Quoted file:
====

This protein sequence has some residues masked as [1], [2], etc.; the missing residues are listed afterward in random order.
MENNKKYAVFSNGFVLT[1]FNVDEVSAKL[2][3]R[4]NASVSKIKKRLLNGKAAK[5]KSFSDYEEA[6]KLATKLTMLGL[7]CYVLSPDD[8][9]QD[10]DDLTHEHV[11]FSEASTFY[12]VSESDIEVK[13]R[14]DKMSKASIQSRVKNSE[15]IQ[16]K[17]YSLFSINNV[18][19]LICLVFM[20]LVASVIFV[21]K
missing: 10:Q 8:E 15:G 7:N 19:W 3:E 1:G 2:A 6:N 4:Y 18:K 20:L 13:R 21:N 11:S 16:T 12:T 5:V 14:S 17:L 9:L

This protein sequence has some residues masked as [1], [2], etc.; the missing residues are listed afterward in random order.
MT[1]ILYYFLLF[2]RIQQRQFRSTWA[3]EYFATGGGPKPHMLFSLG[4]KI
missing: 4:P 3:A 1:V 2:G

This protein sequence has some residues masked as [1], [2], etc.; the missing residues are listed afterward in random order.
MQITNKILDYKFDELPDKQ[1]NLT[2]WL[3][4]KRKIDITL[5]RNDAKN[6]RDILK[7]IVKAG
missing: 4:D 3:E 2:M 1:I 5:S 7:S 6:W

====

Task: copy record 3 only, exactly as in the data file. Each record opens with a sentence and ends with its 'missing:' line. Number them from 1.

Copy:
This protein sequence has some residues masked as [1], [2], etc.; the missing residues are listed afterward in random order.
MQITNKILDYKFDELPDKQ[1]NLT[2]WL[3][4]KRKIDITL[5]RNDAKN[6]RDILK[7]IVKAG
missing: 4:D 3:E 2:M 1:I 5:S 7:S 6:W